Iris Rosa, a 33-year-old fintech developer, decided to move with her husband from their 45 sq m flat in Lidingö, an island in the Stockholm archipelago, to a house in Stallarholmen, a town an hour’s drive from the city centre.
“We love to live in Stockholm but we wanted somewhere bigger so family and friends can visit,” she says. Rosa is one of many former Stockholm residents for whom the pandemic has led to a re-evaluation of their housing situations.
Stockholm did not experience lockdown like any other large city. Setting itself apart from other European economies, Sweden refused to impose a full lockdown during the first wave of Covid-19, deciding to prioritise the public’s general health and economy instead.
In the capital, bars, restaurants and schools remained open. To this day, masks are rarely seen, indoors or outdoors. Theatre and film venues are running — albeit with limited attendance — and although more people are working from home than before, offices are still functioning.
“People are pretty much living the same [as before Covid-19],” says property agent Camilla Eggenberger. “People coming from the Berlin office say it’s like a breath of fresh air, it’s like the same old Stockholm.”
Unlike Paris and London, property viewings in Stockholm continued throughout the pandemic. The market did slow down initially as people were worried about the impact of the virus on the economy.
Hans-Åke Palmgren, an economist at the Swedish National Board of Housing, Building and Planning, says the number of new-build flats being reserved by buyers declined in April and May. “But then it recovered in June,” he says, “and kept going up in July and August.”
Sweden has suffered more than 100,000 confirmed cases of Covid-19 and more than 5,900 deaths since the start of the pandemic, compared with about 35,000 cases in Denmark, 13,000 in Finland and 16,000 in Norway.
The country’s economy has also been badly hit — it reported an 8.3 per cent drop in GDP in the second quarter of 2020, comparable to Denmark’s 7.4 per cent drop but much larger than Finland’s, at 4.5 per cent, or Norway’s 2.2 per cent. In the UK, GDP dropped 20.4 per cent in the second quarter of this year.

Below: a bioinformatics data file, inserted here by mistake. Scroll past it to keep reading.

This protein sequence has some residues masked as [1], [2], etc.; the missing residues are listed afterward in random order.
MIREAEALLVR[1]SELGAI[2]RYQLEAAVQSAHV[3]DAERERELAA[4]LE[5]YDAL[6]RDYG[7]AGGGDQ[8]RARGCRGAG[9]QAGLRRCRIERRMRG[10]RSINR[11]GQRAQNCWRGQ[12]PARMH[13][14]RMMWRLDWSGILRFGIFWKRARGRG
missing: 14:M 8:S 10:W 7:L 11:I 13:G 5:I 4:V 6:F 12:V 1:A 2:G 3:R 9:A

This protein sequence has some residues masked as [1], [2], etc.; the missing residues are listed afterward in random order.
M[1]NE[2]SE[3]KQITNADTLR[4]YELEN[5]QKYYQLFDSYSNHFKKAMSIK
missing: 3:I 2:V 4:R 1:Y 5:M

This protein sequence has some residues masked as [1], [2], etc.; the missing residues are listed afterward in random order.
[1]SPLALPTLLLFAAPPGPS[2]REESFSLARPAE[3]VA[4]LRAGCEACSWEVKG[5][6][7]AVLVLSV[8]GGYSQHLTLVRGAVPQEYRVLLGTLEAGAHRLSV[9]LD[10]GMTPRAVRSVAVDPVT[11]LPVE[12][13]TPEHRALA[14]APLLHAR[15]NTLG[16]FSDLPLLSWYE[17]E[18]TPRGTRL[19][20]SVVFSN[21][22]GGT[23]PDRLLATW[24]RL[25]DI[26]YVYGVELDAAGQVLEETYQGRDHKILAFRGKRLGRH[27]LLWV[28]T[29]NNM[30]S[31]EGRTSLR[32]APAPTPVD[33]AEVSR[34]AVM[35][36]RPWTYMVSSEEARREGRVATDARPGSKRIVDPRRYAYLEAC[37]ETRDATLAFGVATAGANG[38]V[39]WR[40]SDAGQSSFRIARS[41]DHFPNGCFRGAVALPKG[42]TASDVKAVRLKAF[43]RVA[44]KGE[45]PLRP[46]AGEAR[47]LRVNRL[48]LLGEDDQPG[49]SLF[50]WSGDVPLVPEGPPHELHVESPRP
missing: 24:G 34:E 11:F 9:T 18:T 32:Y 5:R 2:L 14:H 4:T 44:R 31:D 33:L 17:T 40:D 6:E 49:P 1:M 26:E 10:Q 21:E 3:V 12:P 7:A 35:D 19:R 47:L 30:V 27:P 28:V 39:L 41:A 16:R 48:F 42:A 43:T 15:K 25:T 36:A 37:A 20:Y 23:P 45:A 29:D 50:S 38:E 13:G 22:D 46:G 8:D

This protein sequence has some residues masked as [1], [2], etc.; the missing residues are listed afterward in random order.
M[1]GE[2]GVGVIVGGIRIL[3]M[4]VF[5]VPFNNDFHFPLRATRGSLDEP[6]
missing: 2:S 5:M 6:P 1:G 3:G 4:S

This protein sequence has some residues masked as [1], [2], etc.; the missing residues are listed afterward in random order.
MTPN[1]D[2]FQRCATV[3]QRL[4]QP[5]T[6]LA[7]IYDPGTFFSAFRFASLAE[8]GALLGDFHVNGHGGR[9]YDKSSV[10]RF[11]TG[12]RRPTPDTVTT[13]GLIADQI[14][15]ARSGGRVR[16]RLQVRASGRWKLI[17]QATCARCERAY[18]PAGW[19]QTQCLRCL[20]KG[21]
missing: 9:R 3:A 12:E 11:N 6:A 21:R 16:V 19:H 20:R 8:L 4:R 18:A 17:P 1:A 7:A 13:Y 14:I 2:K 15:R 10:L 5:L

The Bank of Sweden has kept interest rates low and banks have continued lending mortgages, keeping the property market going, says Peter Wiman, Savills’ head of research in Sweden.
Between April and June, the average house price in the Greater Stockholm area was up 2.7 per cent on the previous quarter, and up 6 per cent year-on-year, according to government agency Statistics Sweden. Transactions increased too: in the second quarter, the number of houses sold in the capital was 4.6 per cent higher than the same period in 2019.
But gloomy economic indicators and the current rise in Covid-19 cases could initiate a slowdown in the housing market, with some experts describing the Stockholm property market as a “bubble” ready to burst.
“Until now the [decline in the] labour market has hit households that were not expected to buy new homes,” says Palmgren, “but if there is a slowdown in the production of more general goods, that might hit a wider range of people.”
Palmgren says housing construction dipped in 2020 from 14,000 to 11,000 new units, as developers faced tighter credit and anticipated a slower market. The country’s GDP is expected to drop 3.3 per cent this year, and restore its 2019 level only by the end of next year, according to the Bank of Sweden. Unemployment in September was at 9.2 per cent, up from 8 per cent in May.
“We don’t know how the economy will develop, but I think there will be uncertainty among consumers. They will be unwilling to buy,” says Palmgren.
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During the summer, while people have been unable to travel abroad for their holidays, some Stockholm residents have turned their attention to staycation properties. “The demand [for summer houses] was huge,” says Göran Skaghammar Selinder, a local agent at Högalidsmäklarna.
Emma Hevlund, a 38-year-old sustainability compliance specialist, bought a 110 sq m summer house this April in Österlen, a sunny green region by sandy beaches in the south of Sweden, for SKr2.9m (about £250,000).
Happy about the local art scene, the apple trees and the wide strands by the sea, she admits that having a larger place in the countryside is a nice alternative to international travel. “Instead of going to Italy, Spain or France, we remain in Sweden and have barbecues in the garden,” she says.
For Rosa, moving to the suburbs means being further away from potential coronavirus infections. “Our lifestyle will change a bit,” she says, referring to the quiet streets and the few bars in her new neighbourhood, “but things feel safer in a smaller city.”
Stamp duty is set at 1.5 per cent of the purchase price. Estate agent fees are about 3.5 per cent of the selling price.
Property tax is fixed at an annual rate of 0.75 per cent for houses, capped at SKr8,349 (€744) a year. For rental flats, the tax is 0.3 per cent. New properties are exempt from this tax for five years.
Swedish banks usually cover 75 to 85 per cent of the value of the house and there is a 2 per cent tax on mortgage loans.
What you can buy for . . .
€566,000 A one-bedroom apartment in Östermalm. Through Per Jansson
€2.493m A three-bedroom waterside home with a two-bedroom guest cottage in Långstrandsudd, about 50 minutes from Stockholm. Through Per Jansson
€4.99m A luxury four-bedroom apartment in central Stockholm. Through Sotheby’s International Real Estate